Following is a fragment: I'm not entirely sure if I was going somewhere more profound with this, but reading it fresh after a couple months, I think I had some interesting points...
And like that, DC probably hopes to be finished with the whole ordeal—and maybe they are. Maybe all the people under the feminist banner of Spoiler concerns weren't really feminists at all, and now that they've gotten their character back, they'll sink into the immersive swamp of comic fandom and get back to talking about whether or not Storm's powers over electricity could translate to some form of time travel, and who would win in a fight between igneous rock and the Mole Man.
But if they are the real thing—if that ragtag group of comics readers really do have a problem with the way super-hero comics regularly present female characters as little more than objects of fetishistic eroticism or utilitarian mechanics to minimize the importance of female heroes and exaggerate the emotional component of their male counterpart, then DC's done something even more offensive. They've ignored every feminist criticism of the Spoiler situation and treated a bunch of people with valid complaints as if they're the same kind of rabid loudmouth who threatened to incinerate their parent's basement back when Ben Reilly replaced Peter Parker for all of twenty seconds. They've negated what was so offensive about the whole thing initially—that a female was tortured to death and then ignored like so much cannon fodder. Of course, if DC's right to assume that those who were raising feminist-based criticism were just whiny fans, then resurrecting a third-rate character in a low-selling Batman spin-off was the right move. After all, they brought her back, right?
No, really? DC offend by not seeming to give much of a damn about feminist outcry? What a shocker! Who could have seen that one coming?
There's an assumption in the above statement: that the manner in which Spoiler was killed was the primary problem for the protesters. No, on further consideration, the assumption is a bit more binary: that it's either feminism or fandom driving the protests.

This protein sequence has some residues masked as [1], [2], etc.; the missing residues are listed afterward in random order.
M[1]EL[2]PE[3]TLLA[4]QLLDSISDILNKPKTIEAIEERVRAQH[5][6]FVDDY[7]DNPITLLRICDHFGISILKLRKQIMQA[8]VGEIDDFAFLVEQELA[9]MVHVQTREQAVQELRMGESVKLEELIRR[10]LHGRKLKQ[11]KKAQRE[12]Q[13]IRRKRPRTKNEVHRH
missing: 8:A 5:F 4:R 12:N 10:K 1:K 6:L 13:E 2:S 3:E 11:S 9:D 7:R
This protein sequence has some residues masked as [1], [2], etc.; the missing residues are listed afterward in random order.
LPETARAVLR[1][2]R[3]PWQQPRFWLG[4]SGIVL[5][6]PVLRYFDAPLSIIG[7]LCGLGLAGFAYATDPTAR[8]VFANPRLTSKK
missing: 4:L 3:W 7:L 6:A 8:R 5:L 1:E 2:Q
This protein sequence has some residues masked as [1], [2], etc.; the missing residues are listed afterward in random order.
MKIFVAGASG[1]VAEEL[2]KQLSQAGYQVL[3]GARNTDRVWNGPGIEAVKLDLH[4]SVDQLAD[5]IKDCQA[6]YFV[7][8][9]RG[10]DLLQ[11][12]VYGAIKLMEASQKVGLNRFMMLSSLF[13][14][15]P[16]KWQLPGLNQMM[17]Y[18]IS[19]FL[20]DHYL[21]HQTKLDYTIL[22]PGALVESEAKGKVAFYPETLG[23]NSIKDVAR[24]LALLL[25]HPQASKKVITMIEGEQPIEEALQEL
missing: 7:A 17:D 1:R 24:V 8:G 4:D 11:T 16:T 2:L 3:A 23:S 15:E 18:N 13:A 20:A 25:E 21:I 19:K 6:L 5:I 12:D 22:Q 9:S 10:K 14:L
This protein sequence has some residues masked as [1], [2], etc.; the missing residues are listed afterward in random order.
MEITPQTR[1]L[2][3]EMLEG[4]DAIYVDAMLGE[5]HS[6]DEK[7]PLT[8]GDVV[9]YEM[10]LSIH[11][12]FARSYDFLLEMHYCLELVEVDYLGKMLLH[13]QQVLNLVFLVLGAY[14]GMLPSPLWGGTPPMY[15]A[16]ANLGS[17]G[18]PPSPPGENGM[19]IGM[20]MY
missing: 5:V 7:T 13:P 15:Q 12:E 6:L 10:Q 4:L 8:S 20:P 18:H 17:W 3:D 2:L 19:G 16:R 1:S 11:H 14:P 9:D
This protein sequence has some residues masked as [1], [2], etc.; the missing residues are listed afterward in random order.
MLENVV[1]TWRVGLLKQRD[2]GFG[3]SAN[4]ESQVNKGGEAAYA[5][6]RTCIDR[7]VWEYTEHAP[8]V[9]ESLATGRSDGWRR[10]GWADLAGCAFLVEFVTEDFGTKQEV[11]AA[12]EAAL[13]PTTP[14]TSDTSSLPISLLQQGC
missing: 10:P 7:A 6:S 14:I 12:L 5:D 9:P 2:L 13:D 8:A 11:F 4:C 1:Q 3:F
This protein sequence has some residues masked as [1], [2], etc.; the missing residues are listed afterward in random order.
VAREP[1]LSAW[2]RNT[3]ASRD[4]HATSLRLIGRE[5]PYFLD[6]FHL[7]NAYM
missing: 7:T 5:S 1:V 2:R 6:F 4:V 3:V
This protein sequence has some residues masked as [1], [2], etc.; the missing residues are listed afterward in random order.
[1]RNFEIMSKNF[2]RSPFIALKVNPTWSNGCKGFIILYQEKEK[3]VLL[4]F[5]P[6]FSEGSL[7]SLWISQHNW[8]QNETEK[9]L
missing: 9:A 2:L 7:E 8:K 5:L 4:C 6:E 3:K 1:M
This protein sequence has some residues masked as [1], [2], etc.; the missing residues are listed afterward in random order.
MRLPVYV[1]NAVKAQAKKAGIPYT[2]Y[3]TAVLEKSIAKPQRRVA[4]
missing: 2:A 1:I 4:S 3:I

I'm not sure what he's ultimately getting at. My initial impression is that it's a caution of sorts to the feminists, to not take Spoiler's resurrection as a great feminist victory, which is fair enough.
The criticism of DC's actions, though, doesn't make much sense to me. I mean, I understand what he's trying to say (I think), that DC resurrecting Spoiler is a sop to fangirls and not any real move towards alleviating feminist concerns... but since when has DC shown any inclination to reform in line with feminist concerns, anyway? I wouldn't think a DC who's looking to make feminist gains is the kind that would casually let colorists bleach Vixen on multiple occasions, or continue with any number of other causes of feminist complaints, from major to minor.
Of course, that thought is based on the assumption that DC is a monolithic entity and each of its employees is in line with one overarching policy; this is likely not the case. The editor that lets Grant Morrisson give Batman a Stephanie-case hallucination may not be working closely with the editor that signs off on cover colors (or they may be the same guy, who knows). Even if you think Dan DiDio is sitting around cackling as he tweaks feminists in some way or another, he's one guy in a larger machine.
It is, I think, a mistake to attribute one action to the body of a many-headed beast. What's more, it seems like a jump to conclusions that ANY action taken by DC in recent times is a move to appease feminists, or offend them, for that matter. You'd first have to assume that DC as a corporate entity was aware (and cared) about feminist concerns in order to say convincingly that they were out to placate or anger them, and I don't think that's really the case. I'm sure they have people who monitor blog-storms and the like; I'm skeptical that such monitoring plays much of a role at editorial meetings.
But back to the issue of feminists and fangirls and Spoiler: rather than thinking that each protester of Spoiler's demise and subsequent non-memorial status is either fan or feminist, one or the other, it seems logical to me that a great many protesters are/were a bit of both to some extent; if nothing else, in the way the protests have been presented.
I've already put forth the idea that a crusader for a cause may appropriate many parallel arguments for/against a certain position in order to strengthen their own argument (and then be willing to turn around and discard anything that suddenly is not helpful to the cause); I'm certain many who were simply ardent fans of Spoiler would use feminist arguments even if they weren't particularly committed to feminism, and I'm betting that many feminists didn't give much thought to Spoiler as a character when she was alive (the first time) but were willing to use her death to bring up their particular agendas. Put those on either end of a scale, salt most of the rest of the protesters in the middle, I think that'd be a decent picture of people's allegiances.